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Disconcerto

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Rupert Jeffcoat
(with programme note by the composer)

Musicians play music. But musicians also play with music and Disconcerto invites you tonight to listen in, as I, they and you make music together.

There is an age-old assumption that music is a production line of 'composer-performer-listener', but it is not only more circular than that (the same person can be all three) but also more multi-dimensional than that. If Disconcerto helps explain this then great - if not, then you will still have hopefully had ten minutes of pastime with good company. It is not intended to be disconcerting, but is an alert that it is not quite like a normal concerto.

Baroque bands play concerti - works where players can display their wares and wiles - yet baroque music also encourages performers to add to the script with a 'practised spontaneous abandon'. Surface matters such as trills are theirs for the making, yet more structural matters such as pacing, balance and rhetoric are also parts of the equation that they have to make up, so in a very real sense, then, the performers create the piece.

But that's not the whole story, for when you listen to music (particularly this one) you may have a sense of familiarity with the style or with the composers who seem to flash by, since this piece deliberately steps on other people's concer-toes. This awareness of other musics is part of the work's construction, and as each person brings their own context and knowledge to their participation, it can be said that in a very real sense, the listeners too create the piece.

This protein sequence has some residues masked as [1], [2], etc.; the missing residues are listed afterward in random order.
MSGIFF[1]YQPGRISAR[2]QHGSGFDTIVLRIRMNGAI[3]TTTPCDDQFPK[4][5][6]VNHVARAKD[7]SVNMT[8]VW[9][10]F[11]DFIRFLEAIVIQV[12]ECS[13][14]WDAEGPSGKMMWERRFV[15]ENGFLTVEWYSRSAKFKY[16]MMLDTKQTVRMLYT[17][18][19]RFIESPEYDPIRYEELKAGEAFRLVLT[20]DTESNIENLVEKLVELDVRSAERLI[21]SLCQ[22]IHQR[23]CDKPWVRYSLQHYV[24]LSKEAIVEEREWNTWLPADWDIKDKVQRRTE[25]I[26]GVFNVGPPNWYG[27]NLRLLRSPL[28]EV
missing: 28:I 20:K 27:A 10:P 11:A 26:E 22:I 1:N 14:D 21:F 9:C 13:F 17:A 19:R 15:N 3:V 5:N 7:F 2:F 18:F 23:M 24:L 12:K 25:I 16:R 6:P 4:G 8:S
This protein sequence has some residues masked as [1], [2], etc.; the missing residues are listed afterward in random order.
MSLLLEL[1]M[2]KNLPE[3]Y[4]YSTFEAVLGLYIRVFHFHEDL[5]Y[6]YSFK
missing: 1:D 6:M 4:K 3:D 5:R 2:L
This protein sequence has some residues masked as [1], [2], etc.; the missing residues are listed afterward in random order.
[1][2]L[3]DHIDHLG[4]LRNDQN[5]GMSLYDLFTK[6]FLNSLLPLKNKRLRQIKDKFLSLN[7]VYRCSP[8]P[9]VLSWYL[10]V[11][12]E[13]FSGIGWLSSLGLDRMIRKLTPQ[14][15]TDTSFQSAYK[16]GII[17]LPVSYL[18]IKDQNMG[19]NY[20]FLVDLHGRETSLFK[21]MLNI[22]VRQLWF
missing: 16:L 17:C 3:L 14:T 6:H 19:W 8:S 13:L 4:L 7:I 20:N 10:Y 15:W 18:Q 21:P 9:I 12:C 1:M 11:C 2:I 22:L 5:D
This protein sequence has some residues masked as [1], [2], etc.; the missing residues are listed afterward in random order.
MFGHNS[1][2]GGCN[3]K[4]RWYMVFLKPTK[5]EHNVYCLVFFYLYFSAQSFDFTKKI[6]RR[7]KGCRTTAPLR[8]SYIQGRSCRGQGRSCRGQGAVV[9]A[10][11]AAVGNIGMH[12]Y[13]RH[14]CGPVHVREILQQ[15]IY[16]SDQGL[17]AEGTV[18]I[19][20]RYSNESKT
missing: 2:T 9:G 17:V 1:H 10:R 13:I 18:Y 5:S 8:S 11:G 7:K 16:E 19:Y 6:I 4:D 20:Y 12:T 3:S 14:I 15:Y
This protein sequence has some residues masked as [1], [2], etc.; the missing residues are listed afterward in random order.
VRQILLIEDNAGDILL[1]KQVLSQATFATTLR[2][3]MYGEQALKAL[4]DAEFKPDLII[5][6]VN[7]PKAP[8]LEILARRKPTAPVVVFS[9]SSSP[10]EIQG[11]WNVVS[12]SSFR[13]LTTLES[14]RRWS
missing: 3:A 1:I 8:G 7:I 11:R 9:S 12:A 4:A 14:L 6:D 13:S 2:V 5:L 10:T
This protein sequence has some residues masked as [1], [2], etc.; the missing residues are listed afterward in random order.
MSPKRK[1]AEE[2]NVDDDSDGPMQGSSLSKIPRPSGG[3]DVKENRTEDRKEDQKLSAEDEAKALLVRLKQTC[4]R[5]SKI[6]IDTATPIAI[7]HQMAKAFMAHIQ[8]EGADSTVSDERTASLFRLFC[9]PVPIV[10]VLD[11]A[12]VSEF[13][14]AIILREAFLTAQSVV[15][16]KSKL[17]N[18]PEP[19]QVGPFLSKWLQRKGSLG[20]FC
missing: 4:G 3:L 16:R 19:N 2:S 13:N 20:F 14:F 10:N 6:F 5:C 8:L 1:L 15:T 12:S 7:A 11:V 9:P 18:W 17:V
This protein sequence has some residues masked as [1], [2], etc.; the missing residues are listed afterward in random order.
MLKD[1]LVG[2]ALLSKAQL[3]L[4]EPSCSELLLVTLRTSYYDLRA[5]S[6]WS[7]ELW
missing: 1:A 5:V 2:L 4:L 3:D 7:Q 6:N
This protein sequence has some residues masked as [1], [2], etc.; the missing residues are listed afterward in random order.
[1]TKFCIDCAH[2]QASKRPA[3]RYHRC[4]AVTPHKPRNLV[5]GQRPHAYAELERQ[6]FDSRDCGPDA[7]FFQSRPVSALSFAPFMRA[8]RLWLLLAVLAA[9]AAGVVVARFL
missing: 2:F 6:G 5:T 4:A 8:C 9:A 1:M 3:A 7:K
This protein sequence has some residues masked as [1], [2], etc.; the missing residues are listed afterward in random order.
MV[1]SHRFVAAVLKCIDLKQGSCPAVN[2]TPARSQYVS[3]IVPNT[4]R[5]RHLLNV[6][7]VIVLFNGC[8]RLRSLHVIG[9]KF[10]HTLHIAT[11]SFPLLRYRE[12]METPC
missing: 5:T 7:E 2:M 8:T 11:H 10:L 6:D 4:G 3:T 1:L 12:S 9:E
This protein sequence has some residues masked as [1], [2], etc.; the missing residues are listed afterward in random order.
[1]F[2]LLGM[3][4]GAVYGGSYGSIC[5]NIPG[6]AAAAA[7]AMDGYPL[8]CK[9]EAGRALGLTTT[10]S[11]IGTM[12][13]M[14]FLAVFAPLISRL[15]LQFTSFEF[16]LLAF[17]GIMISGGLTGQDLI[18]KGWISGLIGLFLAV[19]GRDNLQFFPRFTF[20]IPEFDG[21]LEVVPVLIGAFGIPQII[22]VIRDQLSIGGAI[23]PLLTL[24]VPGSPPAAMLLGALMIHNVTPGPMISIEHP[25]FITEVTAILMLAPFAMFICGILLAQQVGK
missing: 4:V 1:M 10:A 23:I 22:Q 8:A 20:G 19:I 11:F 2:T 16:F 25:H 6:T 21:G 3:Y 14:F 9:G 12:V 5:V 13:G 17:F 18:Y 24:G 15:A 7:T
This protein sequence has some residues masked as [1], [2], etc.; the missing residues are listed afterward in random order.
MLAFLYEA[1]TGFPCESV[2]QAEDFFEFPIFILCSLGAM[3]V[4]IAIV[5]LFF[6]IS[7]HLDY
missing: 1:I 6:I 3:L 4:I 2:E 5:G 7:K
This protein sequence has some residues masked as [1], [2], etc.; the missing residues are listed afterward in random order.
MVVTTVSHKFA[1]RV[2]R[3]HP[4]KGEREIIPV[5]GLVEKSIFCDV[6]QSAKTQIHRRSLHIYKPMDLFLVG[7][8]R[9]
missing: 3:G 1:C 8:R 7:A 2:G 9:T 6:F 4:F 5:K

The introduction is a scan through the contents page of 'The Baroque', as if we are listening in to the merry band fipping through their repertoire to see what to play. They take the cellist's suggestion and graft a piece on to the recurring bass, complete with the odd out-of-place note. After a brief tea-break, they begin a chaconne where the theme seems to grows out of their own exploration. Having settled on an absurdly chromatic theme (it was perhaps not tea, after all!) they are committed to seeing it through, even though this means journeying through distant lands, and it might seem the only survivors are the low strings (a sedentary profession has its advantages!). As if by magic, they
are plucked back into life and have a go at improvising a fugal movement - as it blends some Brandenburg concerto with a tarantella,its lively offspring is perhaps a brandentella!

Many composers (unwittingly) contributed to this work, and while I wrote the notes, such important matters as the textures, processes
and musical figurations employed are all theirs, so they - in a Disconcerto - must take some of the discredit."

Rupert Jeffcoat


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Updated Jan-10-2018 at 20:07 by Taggart

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